The True Tale Of William Tell

William Tell ran a hay ranche near Bergelen, about 580 years ago. Tell had lived in the mountains all his life, and shot chamois and chipmunks with a cross-gun, till he was a bad man to stir up.

At that time Switzerland was run principally by a lot of carpet-baggers from Austria, and Tell got down on them about the year 1307. It seems that Tell wanted the government contract to furnish hay, at $45 a ton, for the Year 1306, and Gessler, who was controlling the patronage of Switzerland, let the contract to an Austrian who had a big lot of condemned hay, farther up the gulch.

One day Gessler put his plug hat up on a telegraph pole, and issued order 236, regular series, to the effect that every snoozer who passed down the toll road should bow to it.

Gessler happened to be in behind the brush when Tell Went by, and he noticed that Bill said “Shoot the hat,” and didn’t salute it; so he told his men to gather Mr. Tell in, and put him in the refrigerator.

Gessler told him that if he Would shoot a crab-apple from the head of his only son at 200 yards, with a cross-gun, he would give him his liberty.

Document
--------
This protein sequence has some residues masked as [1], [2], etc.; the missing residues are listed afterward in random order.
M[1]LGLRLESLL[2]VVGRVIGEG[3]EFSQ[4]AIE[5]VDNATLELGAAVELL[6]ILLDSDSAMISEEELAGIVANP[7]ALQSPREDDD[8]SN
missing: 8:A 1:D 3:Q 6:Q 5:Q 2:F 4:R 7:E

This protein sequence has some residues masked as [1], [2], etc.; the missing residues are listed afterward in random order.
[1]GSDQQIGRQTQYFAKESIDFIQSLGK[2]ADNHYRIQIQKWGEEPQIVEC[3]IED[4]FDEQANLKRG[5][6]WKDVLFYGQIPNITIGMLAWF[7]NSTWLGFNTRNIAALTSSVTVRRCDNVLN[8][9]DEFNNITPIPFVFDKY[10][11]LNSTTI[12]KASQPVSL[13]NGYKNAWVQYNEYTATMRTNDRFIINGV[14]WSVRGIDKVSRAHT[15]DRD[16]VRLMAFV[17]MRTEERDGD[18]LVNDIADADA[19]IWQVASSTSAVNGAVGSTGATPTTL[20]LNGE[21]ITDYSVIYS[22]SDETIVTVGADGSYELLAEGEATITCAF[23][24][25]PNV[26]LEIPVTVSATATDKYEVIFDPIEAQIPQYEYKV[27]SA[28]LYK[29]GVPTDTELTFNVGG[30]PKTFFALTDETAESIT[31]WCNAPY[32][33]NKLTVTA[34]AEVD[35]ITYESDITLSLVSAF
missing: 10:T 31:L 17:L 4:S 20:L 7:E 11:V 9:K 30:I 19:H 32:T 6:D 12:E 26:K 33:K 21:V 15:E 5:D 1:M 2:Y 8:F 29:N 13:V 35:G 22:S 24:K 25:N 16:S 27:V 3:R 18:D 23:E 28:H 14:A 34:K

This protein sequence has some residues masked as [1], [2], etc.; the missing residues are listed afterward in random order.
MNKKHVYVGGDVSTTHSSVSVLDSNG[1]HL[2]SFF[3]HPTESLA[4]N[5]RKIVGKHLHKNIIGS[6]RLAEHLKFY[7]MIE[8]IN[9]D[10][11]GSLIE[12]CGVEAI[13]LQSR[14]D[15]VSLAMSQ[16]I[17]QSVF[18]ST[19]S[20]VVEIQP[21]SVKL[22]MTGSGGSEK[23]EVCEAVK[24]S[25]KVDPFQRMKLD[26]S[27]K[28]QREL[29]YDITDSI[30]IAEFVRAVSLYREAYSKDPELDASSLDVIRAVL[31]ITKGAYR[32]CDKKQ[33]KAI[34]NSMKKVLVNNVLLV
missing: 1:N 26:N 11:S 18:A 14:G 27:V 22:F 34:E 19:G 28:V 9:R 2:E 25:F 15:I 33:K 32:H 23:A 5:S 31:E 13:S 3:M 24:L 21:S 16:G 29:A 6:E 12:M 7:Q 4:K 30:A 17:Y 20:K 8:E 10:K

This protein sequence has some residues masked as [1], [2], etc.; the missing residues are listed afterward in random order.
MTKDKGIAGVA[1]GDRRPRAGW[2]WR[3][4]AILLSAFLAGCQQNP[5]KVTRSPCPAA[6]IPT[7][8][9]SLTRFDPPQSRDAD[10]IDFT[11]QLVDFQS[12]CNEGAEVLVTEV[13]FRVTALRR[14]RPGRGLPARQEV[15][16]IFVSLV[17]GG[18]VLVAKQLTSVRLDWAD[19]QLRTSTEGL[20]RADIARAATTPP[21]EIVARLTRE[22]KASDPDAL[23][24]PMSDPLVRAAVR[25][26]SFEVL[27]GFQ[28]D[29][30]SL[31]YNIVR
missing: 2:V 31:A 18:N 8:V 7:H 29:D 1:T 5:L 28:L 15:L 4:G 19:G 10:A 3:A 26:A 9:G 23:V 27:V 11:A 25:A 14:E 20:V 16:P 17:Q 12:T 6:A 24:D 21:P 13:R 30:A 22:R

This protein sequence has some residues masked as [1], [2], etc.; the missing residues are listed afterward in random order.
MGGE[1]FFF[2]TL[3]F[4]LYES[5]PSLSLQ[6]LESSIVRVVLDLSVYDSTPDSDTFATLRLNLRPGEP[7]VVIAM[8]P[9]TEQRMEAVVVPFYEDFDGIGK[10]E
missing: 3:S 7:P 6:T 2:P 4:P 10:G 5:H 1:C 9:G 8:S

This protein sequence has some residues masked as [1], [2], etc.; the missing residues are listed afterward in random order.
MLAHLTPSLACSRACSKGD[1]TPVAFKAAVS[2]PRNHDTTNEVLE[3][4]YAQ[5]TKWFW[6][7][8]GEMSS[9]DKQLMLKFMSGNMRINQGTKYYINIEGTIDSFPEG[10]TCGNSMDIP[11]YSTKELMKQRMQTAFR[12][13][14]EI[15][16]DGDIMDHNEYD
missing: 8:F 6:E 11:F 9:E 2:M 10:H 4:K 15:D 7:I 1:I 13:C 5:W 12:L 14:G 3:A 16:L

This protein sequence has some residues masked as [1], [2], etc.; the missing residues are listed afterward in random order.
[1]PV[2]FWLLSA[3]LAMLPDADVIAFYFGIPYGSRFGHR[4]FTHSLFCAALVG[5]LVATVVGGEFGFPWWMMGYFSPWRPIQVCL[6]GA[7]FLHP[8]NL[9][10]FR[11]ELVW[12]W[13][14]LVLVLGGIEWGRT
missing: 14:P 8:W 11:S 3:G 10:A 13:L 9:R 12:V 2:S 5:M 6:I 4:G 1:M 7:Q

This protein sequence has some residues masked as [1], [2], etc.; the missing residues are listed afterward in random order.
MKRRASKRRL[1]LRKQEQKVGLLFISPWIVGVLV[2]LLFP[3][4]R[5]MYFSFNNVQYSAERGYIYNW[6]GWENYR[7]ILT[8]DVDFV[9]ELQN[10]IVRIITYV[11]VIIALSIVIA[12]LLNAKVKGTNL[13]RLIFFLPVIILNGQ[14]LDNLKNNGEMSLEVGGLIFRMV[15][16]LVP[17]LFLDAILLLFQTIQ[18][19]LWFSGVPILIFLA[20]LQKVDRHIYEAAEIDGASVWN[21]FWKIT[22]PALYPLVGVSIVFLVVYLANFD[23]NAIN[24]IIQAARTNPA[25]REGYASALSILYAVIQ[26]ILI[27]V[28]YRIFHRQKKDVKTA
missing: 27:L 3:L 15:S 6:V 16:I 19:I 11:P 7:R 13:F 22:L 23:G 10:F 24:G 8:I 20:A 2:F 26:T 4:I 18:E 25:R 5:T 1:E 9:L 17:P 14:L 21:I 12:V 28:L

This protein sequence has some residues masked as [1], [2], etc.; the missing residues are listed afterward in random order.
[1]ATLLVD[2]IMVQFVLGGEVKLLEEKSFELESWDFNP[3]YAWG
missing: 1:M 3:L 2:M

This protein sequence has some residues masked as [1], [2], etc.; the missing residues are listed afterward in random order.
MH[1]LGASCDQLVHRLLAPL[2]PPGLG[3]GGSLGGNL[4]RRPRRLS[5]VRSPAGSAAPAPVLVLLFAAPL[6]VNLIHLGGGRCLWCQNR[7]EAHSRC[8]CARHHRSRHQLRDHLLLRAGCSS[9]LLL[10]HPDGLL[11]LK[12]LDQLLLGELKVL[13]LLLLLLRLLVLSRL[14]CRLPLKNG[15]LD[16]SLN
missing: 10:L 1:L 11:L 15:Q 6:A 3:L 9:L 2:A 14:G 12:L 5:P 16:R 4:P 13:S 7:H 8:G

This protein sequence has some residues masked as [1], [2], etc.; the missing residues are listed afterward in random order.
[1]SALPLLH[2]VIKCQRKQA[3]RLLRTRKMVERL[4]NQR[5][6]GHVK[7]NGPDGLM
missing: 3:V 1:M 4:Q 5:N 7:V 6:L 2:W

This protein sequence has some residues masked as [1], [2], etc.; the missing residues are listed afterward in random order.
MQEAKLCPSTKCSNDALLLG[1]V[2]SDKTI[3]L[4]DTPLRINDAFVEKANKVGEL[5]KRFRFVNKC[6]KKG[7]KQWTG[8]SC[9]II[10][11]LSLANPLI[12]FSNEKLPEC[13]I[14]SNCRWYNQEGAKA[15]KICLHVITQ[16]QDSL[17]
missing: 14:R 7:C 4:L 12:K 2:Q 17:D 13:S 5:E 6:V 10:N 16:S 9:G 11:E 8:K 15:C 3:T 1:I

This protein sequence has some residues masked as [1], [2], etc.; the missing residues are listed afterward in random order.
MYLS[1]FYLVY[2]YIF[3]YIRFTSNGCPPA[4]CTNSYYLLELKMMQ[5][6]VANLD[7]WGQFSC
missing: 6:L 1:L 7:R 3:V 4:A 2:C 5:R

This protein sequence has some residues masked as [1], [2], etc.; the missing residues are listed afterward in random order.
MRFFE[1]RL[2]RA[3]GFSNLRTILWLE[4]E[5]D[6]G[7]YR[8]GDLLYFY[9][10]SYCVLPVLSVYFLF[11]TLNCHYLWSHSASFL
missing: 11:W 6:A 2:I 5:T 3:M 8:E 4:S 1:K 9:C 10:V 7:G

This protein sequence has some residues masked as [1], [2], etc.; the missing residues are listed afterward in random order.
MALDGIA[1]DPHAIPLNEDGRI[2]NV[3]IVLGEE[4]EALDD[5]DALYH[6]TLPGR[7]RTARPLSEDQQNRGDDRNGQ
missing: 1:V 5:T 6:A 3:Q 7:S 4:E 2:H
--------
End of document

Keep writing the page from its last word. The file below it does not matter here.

Tell consented, and knocked the apple higher than Gilroy’s kite. Old Gessler, however, noticed another arrow sticking in William’s girdle, and he asked what kind of a flowery break that was.

Tell told him that if he had killed the kid instead of busting the apple, he intended to drill a hole through the stomach of Mr. Gessler. This made Gessler mad again, and he took Tell on a picnic up the river, in irons.

Tell jumped off when he got a good chance, and cut across a bend in the river, and when the picnic party came down, he shot Gessler deader than a mackeral.

This opened the ball for freedom, and weakened the Austrian government so much that in the following November they elected Tell to fill the long term, and a half-breed for the short term.

After that, Tell was recognized by the ruling power, and he could get most any contract that he wanted to. He got the service on the stage line up into the Alps increased to a daily, and had the contracts in the name of his son Albert.

The appropriation was increased $150,000 per year, and he had a good thing.

Tell lived many years after this, and was loved by the Swiss people because he had freed their land.

Whenever he felt lonesome, he would take his crossgun and go out and kill a tyrant. He had tyrant on toast most every day till Switzerland was free, and the peasants blessed him as their deliverer.

When Tell got to be an old man he would go out into the mountains and apostrophize them in these memorable words:

“Ye crags and peaks, I’m with you once again. I hold to you the hands I held to you on previous occasions, to show you they are free. The tyrant’s crust is busted, so to speak. His race is run, and he himself hath scooted up the flume. Sic semper McGinnis, terra Anna, nux vomica, Schweitzer lease, Timbuctoo, erysipelas, e pluribus unum, sciataca, multum in parvo, vox populi, vox snockomonthegob.”


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